4. Deurloo JA, Ekkelkamp S, Bartelsman JF, et al. Gastroesophageal reflux: prevalence in adults older than 28 years after correction of esophageal atresia. Ann Surg 2003; 238:686–689.
5. Krug E, Bergmeijer JH, Dees J, et al. Gastroesophageal reflux and Barrett's esophagus in adults born with esophageal atresia. Am J Gastroenterol 1999; 94:2825–2828.
6. Adzick NS, Fisher JH, Winter HS, et al. Esophageal adenocarcinoma 20 years after esophageal atresia repair. J Pediatr Surg 1989; 24:741–744.
7. Pultrum BB, Bijleveld CM, de Langen ZJ, et al. Development of an adenocarcinoma of the esophagus 22 years after primary repair of a congenital atresia. J Pediatr Surg 2005; 40:e1–e4.
8. Alfaro L, Bermas H, Fenoglio M, et al. Are patients who have had a tracheoesophageal fistula repair during infancy at risk for esophageal adenocarcinoma during adulthood? J Pediatr Surg 2005; 40:719–720.
9. Deurloo JA, Ekkelkamp S, Taminiau JA, et al. Esophagitis and Barrett esophagus after correction of esophageal atresia. J Pediatr Surg 2005; 40:1227–1231.
10. Castilloux J, Bouron-Dal Soglio D, Faure C. Endoscopic assessment of children with esophageal atresia: lack of relationship of esophagitis and esophageal metaplasia to symptomatology. Can J Gastroenterol 2010; 24:312–316.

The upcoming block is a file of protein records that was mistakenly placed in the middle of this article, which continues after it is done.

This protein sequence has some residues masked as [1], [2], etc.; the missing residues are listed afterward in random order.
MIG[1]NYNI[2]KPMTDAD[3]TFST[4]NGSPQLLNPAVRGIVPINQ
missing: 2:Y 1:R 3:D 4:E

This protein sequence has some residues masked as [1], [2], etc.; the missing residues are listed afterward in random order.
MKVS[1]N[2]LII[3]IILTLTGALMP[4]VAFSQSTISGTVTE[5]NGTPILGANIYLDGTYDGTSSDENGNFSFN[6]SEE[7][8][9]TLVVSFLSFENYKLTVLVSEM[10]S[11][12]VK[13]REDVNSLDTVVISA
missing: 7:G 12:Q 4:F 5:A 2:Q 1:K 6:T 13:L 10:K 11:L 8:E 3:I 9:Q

11. Taylor AC, Breen KJ, Auldist A, et al. Gastroesophageal reflux and related pathology in adults who were born with esophageal atresia: a long-term follow-up study. Clin Gastroenterol Hepatol 2007; 5:702–706.
12. Sistonen SJ, Koivusalo A, Nieminen U, et al. Esophageal morbidity and function in adults with repaired esophageal atresia with tracheoesophageal fistula: a population-based long-term follow-up. Ann Surg 2010; 251:1167–1173.
13. Moreau B, Levesque D, Faure C. Association of gastric heterotopic pancreas and esophageal atresia in children. J Pediatr Gastroenterol Nutr. 2010;50;394–6.
14. Batres LA, Liacouras C, Schnaufer L, et al. Eosinophilic esophagitis associated with anastomotic strictures after esophageal atresia repair. J Pediatr Gastroenterol Nutr 2002; 35:224–226.
15. Schalamon J, Lindahl H, Saarikoski H, et al. Endoscopic follow-up in esophageal atresia-for how long is it necessary? J Pediatr Surg 2003; 38:702–704.
16. Sharma P, Dent J, Armstrong D, et al. The development and validation of an endoscopic grading system for Barrett's esophagus: the Prague C & M Criteria. Gastroenterology. 2006; 131:1392–1399.
Copyright 2011 by ESPGHAN and NASPGHAN